- When it comes to bank accounts, 96% of banks still charge overdraft fees and 87% charge non-sufficient fund fees, according to a new study by Bankrate.com.
- Monthly charges from interest checking accounts and one-time ATM withdrawals may force consumers to pay other penalties.
- Here's how expensive those fees can get and how to avoid them.
If you're not careful how you manage your money, you could be incurring hefty bank fees that may be otherwise avoidable.
Between overdraft or non-sufficient fund fees, charges for interest and non-interest checking accounts and ATM fees, a substantial bite could be taken out of your budget, according to Bankrate.com's latest checking account and ATM fee study.
The research from the personal finance website takes a look at just how expensive those penalties can get and how to avoid them.
Some of the most expensive penalties — overdraft fees — have declined to a 13-year low for the average fee, which now stands at $29.80.
"Despite all the attention given to a handful of banks that are adopting more consumer-friendly overdraft policies, 96% of accounts still charge overdraft fees," said Greg McBride, chief financial analyst at Bankrate.com.
The average overdraft fee of $29.80 is down 11% from last year, according to Bankrate.com. Overdraft fees are typically charged after a payment is processed despite insufficient funds in an account.
Meanwhile, the average non-sufficient funds fee is now $26.58, a 21% decline from last year. Non-sufficient fund fees are typically charged after a payment is rejected due to a lack of funds in an account.
Just how high those fees are vary by metropolitan area, Bankrate.com found.
Pittsburgh had the highest average overdraft fee at $35.50, followed by Cleveland with $34.84 and Denver at $34.45. Meanwhile, Miami had the lowest average overdraft fee at $21.05, followed by Washington, D.C., at $22.95 and San Francisco at $23.76.
There are some key ways to avoid these fees, according to McBride.
By keeping tabs on your available account balance before you initiate transactions, you may be able to avoid overdrawing if a check you deposited still hasn't cleared, for example.
Additionally, if you link your checking account to a small savings account with the same bank that can act as a buffer stopping the bank from assessing a fee for temporarily covering the shortfall, McBride said.
Interest checking accounts now charge an average monthly fee of $16.19, down from $16.35 last year, which both represent record highs, according to Bankrate.com.
The average balance required to avoid a monthly fee is now $9,658, down 2.4% from $9,897 last year.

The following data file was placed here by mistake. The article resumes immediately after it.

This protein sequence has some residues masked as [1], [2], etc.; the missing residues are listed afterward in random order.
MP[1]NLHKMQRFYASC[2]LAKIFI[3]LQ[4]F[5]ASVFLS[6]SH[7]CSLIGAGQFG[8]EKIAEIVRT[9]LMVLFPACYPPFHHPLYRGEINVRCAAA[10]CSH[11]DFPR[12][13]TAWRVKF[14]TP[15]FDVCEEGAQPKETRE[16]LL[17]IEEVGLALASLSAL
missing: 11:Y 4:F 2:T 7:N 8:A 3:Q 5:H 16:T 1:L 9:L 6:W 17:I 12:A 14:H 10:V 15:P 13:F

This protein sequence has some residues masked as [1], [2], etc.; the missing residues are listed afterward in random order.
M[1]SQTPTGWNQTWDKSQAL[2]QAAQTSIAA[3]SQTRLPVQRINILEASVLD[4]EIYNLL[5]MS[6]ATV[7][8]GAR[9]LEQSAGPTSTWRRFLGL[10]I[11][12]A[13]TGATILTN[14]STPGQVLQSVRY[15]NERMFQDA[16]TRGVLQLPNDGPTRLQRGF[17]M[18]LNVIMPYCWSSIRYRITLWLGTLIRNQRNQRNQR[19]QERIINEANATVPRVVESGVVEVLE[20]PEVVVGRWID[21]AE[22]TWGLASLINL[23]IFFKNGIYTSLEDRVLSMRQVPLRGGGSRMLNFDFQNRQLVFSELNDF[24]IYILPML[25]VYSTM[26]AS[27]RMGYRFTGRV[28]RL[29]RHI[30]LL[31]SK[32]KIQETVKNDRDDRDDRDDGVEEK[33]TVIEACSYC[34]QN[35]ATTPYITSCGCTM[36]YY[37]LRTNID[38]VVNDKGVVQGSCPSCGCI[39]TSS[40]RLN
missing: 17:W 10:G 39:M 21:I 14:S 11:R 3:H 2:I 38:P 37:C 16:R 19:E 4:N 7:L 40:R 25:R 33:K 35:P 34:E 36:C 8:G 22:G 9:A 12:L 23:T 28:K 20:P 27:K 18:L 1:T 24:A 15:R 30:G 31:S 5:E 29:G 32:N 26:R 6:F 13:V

However, this year's average required balance is 28% higher than $7,550 in 2020, which was a record at the time, according to Bankrate.com.
Despite those high fees and balance requirements, interest checking accounts have record low average yields of 0.03%.
Most interest checking accounts — 75% — have some kind of balance requirement. Yet 15% of those accounts will waive those fees for direct deposits and 7% of these accounts are free.
Almost half of non-interest checking accounts — 46% — are "free" and come with no monthly fee or balance requirements. For those that do charge, the average monthly fee is now $5.44, up 7% from $5.08 last year. The average balance requirement to avoid those fees is $539.04, a 6.4% increase from $506.62 last year.
More than half of free accounts — 53% — will waive monthly fees based on direct deposits, account balances or transaction activity, or a combination of direct deposit and transaction activity, Bankrate.com found.
Still, consumers may want to avoid fees by seeking a free checking account without a balance requirement or monthly fees, McBride said.
Even if an account does have a monthly fee, you may be able to get that waived by setting up direct deposit, he said.
Also, be sure to check the fine print for all your bank statements and correspondence.
"Make sure you aren't suddenly incurring fees or that there hasn't been a balance requirement that's been instituted," McBride said.
ATM surcharge fees, whereby non-customers make withdrawals and incur a fee charged by an ATM owner, now stand at a record average of $3.14.
While every ATM-owning bank charges non-customers for withdrawals, many banks do not charge their own customers for going outside of their network.
The average fee among those banks that do charge customers who go outside their network is $1.52, up from $1.51 last year.
Combining both ATM fees, the average total cost of an out-of-network withdrawal is now $4.66.
These fees vary by metropolitan area, with Atlanta having the highest average ATM fee at $5.38. That is followed by Detroit at $5.29 and Phoenix at $5.24.
Los Angeles had the lowest average ATM fee, at $4.21, followed by Seattle, at $4.23 and Minneapolis, with $4.24.
Notably, these fees are avoidable.
"Plan ahead as to where and when you make the withdrawal and aim to do so within the network," McBride said. "Don't make a habit of making out-of-network ATM withdrawals, because the fees can quickly add up."